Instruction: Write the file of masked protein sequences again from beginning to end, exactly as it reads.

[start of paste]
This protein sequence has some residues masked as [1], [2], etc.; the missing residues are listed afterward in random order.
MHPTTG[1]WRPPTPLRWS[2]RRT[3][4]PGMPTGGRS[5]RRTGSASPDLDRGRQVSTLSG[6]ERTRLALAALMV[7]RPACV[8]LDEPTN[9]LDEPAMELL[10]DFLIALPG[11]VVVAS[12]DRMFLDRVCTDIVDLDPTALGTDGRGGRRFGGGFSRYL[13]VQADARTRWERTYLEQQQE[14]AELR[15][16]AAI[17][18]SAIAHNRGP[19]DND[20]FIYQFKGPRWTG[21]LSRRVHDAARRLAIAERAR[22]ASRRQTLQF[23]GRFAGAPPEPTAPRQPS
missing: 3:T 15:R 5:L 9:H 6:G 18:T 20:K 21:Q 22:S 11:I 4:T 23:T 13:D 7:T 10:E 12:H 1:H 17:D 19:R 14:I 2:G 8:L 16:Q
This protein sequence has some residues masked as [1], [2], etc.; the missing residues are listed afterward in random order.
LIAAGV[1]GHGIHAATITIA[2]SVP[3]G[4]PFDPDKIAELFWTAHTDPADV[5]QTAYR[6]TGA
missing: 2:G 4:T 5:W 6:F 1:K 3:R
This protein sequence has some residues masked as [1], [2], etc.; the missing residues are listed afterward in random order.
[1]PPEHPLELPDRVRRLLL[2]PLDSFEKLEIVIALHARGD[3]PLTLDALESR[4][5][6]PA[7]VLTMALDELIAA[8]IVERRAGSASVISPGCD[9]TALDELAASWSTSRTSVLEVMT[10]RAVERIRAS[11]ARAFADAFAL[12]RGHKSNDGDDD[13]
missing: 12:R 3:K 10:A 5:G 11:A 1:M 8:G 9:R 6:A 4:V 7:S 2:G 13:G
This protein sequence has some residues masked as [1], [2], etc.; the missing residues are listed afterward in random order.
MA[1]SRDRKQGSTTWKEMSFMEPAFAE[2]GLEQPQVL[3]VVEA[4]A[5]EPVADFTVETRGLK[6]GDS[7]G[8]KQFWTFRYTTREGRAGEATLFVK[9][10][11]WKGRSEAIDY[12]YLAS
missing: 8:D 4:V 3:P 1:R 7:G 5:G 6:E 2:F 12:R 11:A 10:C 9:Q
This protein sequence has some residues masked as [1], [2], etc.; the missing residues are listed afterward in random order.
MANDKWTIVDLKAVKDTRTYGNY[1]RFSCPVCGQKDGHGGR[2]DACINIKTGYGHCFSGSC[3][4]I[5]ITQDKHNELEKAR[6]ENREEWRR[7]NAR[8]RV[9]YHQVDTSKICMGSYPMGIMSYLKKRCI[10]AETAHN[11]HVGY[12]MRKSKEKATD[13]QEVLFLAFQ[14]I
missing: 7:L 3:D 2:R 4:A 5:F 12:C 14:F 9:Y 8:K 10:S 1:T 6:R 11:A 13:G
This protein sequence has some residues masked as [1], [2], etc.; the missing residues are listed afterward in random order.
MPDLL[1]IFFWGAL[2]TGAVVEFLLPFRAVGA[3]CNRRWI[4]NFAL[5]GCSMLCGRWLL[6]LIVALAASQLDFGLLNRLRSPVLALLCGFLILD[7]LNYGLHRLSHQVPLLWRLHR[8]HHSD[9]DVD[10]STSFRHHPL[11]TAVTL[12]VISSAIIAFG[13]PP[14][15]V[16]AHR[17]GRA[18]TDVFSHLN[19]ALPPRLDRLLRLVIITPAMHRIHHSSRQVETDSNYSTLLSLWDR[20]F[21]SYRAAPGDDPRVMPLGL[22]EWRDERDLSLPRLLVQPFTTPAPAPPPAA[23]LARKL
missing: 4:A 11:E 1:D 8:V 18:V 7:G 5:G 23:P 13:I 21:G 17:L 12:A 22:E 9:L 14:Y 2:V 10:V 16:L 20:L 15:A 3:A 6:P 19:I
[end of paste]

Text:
This protein sequence has some residues masked as [1], [2], etc.; the missing residues are listed afterward in random order.
MHPTTG[1]WRPPTPLRWS[2]RRT[3][4]PGMPTGGRS[5]RRTGSASPDLDRGRQVSTLSG[6]ERTRLALAALMV[7]RPACV[8]LDEPTN[9]LDEPAMELL[10]DFLIALPG[11]VVVAS[12]DRMFLDRVCTDIVDLDPTALGTDGRGGRRFGGGFSRYL[13]VQADARTRWERTYLEQQQE[14]AELR[15][16]AAI[17][18]SAIAHNRGP[19]DND[20]FIYQFKGPRWTG[21]LSRRVHDAARRLAIAERAR[22]ASRRQTLQF[23]GRFAGAPPEPTAPRQPS
missing: 3:T 15:R 5:L 9:H 6:G 18:T 20:K 21:Q 22:S 11:I 4:T 23:T 13:D 7:T 10:E 12:H 1:H 17:D 19:R 14:I 2:G 8:L 16:Q
This protein sequence has some residues masked as [1], [2], etc.; the missing residues are listed afterward in random order.
LIAAGV[1]GHGIHAATITIA[2]SVP[3]G[4]PFDPDKIAELFWTAHTDPADV[5]QTAYR[6]TGA
missing: 2:G 4:T 5:W 6:F 1:K 3:R
This protein sequence has some residues masked as [1], [2], etc.; the missing residues are listed afterward in random order.
[1]PPEHPLELPDRVRRLLL[2]PLDSFEKLEIVIALHARGD[3]PLTLDALESR[4][5][6]PA[7]VLTMALDELIAA[8]IVERRAGSASVISPGCD[9]TALDELAASWSTSRTSVLEVMT[10]RAVERIRAS[11]ARAFADAFAL[12]RGHKSNDGDDD[13]
missing: 12:R 3:K 10:A 5:G 11:A 1:M 8:G 9:R 6:A 4:V 7:S 2:G 13:G
This protein sequence has some residues masked as [1], [2], etc.; the missing residues are listed afterward in random order.
MA[1]SRDRKQGSTTWKEMSFMEPAFAE[2]GLEQPQVL[3]VVEA[4]A[5]EPVADFTVETRGLK[6]GDS[7]G[8]KQFWTFRYTTREGRAGEATLFVK[9][10][11]WKGRSEAIDY[12]YLAS
missing: 8:D 4:V 3:P 1:R 7:G 5:G 6:E 2:F 12:R 11:A 10:C 9:Q
This protein sequence has some residues masked as [1], [2], etc.; the missing residues are listed afterward in random order.
MANDKWTIVDLKAVKDTRTYGNY[1]RFSCPVCGQKDGHGGR[2]DACINIKTGYGHCFSGSC[3][4]I[5]ITQDKHNELEKAR[6]ENREEWRR[7]NAR[8]RV[9]YHQVDTSKICMGSYPMGIMSYLKKRCI[10]AETAHN[11]HVGY[12]MRKSKEKATD[13]QEVLFLAFQ[14]I
missing: 7:L 3:D 2:R 4:A 5:F 12:C 14:F 9:Y 8:K 10:S 1:T 6:R 11:A 13:G
This protein sequence has some residues masked as [1], [2], etc.; the missing residues are listed afterward in random order.
MPDLL[1]IFFWGAL[2]TGAVVEFLLPFRAVGA[3]CNRRWI[4]NFAL[5]GCSMLCGRWLL[6]LIVALAASQLDFGLLNRLRSPVLALLCGFLILD[7]LNYGLHRLSHQVPLLWRLHR[8]HHSD[9]DVD[10]STSFRHHPL[11]TAVTL[12]VISSAIIAFG[13]PP[14][15]V[16]AHR[17]GRA[18]TDVFSHLN[19]ALPPRLDRLLRLVIITPAMHRIHHSSRQVETDSNYSTLLSLWDR[20]F[21]SYRAAPGDDPRVMPLGL[22]EWRDERDLSLPRLLVQPFTTPAPAPPPAA[23]LARKL
missing: 4:A 11:E 1:D 8:V 18:V 7:G 5:G 23:P 13:I 21:G 17:L 12:A 22:E 9:L 14:Y 2:V 10:V 16:L 20:L 15:A 3:A 6:P 19:I